AP Photo/Patrick Semansky Donald Trump
AP Photo/Patrick Semansky

“It’s outrageous that President Trump would reaffirm his commitment to the lawsuit that would rip coverage away from 20 million Americans during a briefing about an ongoing unprecedented health crisis.”

Although the United States is going through a once-in-a-century pandemic that threatens the lives of millions, President Trump reiterated on Sunday that he wants to “terminate” the Affordable Care Act. The 2010 law has provided more than 20 million Americans with healthcare and guaranteed coverage for the 135 million Americans under 65 who live with pre-existing conditions. 

“We are running the bad health care much better than it was ever run and we’re making it better,” Trump falsely stated Sunday during a coronavirus task force press conference. “What we want to do is terminate it. Have a great healthcare. But we will only do it with pre-existing. We will back pre-existing conditions.”

Trump’s comments, which came ahead of Monday’s 10-year anniversary of the signing of the Affordable Care Act, contradict his record. Despite his public insistence that he wants to protect pre-existing conditions, Trump and other Republicans have repeatedly tried to weaken protections for Americans with pre-existing conditions

The Trump administration is also supporting a lawsuit from the state of Texas that seeks to strike down the Affordable Care Act in its entirety, which would take healthcare away from nearly 20 million Americans, take away protections for Americans with pre-existing conditions, and allow insurers to once again place lifetime dollar limits on coverage. In this scenario, insurers could once again decline to cover benefits for people once they reach a certain dollar threshold, meaning chronically ill individuals could be denied care. 

RELATED: The Supreme Court Will Decide Whether 20 Million Americans Can Keep Their Health Coverage

The lawsuit over the Affordable Care Act is set to be heard by the Supreme Court this fall, but Trump’s comments about terminating the law were immediately criticized by healthcare advocacy groups.

“It’s outrageous that President Trump would reaffirm his commitment to the lawsuit that would rip coverage away from 20 million Americans during a briefing about an ongoing unprecedented health crisis,” Leslie Dach, chair of Protect our Care, said in a statement. “No one should have to worry about the status of their health care, particularly during a time when Americans are more concerned than ever about their health and safety. To effectively fight the coronavirus, we need to ensure that people are getting the care and treatment they need.”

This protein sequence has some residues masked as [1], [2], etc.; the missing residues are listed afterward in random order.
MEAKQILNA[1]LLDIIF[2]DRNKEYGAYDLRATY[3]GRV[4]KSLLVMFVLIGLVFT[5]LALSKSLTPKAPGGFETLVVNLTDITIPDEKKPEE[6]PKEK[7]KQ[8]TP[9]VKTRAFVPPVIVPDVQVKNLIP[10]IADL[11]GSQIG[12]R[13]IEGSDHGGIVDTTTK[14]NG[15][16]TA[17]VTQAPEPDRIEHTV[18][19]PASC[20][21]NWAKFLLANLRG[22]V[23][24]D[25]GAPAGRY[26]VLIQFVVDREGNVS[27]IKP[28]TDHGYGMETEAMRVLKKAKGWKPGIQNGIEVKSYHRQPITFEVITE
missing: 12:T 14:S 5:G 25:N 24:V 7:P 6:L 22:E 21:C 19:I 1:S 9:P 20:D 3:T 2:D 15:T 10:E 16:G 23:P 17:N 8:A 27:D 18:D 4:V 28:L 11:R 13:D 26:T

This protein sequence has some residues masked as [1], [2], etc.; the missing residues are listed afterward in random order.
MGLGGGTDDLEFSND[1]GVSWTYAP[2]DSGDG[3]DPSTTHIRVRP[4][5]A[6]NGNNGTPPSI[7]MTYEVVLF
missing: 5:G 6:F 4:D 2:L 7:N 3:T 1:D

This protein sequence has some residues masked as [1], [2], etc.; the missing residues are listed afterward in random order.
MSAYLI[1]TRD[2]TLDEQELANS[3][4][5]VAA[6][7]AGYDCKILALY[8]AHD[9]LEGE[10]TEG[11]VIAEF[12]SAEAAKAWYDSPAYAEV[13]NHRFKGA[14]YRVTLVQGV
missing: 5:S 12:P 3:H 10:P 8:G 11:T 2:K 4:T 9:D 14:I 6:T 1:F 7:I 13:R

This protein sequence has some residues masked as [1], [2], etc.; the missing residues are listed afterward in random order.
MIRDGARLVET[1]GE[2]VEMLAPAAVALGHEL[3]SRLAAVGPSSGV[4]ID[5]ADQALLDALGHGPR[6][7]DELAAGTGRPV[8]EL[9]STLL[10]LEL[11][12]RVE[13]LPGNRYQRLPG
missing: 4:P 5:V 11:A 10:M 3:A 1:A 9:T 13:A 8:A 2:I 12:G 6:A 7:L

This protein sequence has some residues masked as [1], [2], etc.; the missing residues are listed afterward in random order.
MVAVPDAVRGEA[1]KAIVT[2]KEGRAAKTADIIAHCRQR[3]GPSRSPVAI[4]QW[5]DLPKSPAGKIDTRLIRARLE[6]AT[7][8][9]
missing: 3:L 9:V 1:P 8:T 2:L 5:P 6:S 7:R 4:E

“No one should have to worry about the status of their health care, particularly during a time when Americans are more concerned than ever about their health and safety.”

Democratic lawmakers also reiterated their opposition to the lawsuit on Monday, with Sen. Gary Peters of Michigan taking to Twitter to highlight the importance of the Affordable Care Act during the coronavirus outbreak.

“As Michiganders & Americans continue to grapple with the spread of Coronavirus, it’s crystal clear we must ensure access to quality, affordable health care,” Peters wrote. “I urged the Trump Admin to once again drop their dangerous efforts to sabotage and undermine the health care law.”

Without insurance, the cost of coronavirus treatments could be enormous. One Boston-area woman who is uninsured was charged nearly $35,000 for treatment for COVID-19, according to Time Magazine.

In response to the growing threat posed by the coronavirus pandemic, at least eight states have reopened their Affordable Care Act Enrollment periods, providing uninsured residents another chance to sign up for health insurance. Those states are: Colorado, Connecticut, Maryland, Massachusetts, Nevada, New York, Rhode Island, and Washington. California also announced it will extend the enrollment period of its exchange, which was already open, through June. 

But most states rely on the federal government’s marketplace, which is overseen by the Trump administration. The Wall Street Journal reported Saturday that the Trump administration is considering whether to create its own special enrollment period for Affordable Care Act coverage. It’s unclear whether they will follow through with the proposal, but it could make a world of difference for uninsured Americans who are diagnosed with the coronavirus.

Subscribe to our Courier Newsroom network daily coronavirus update here.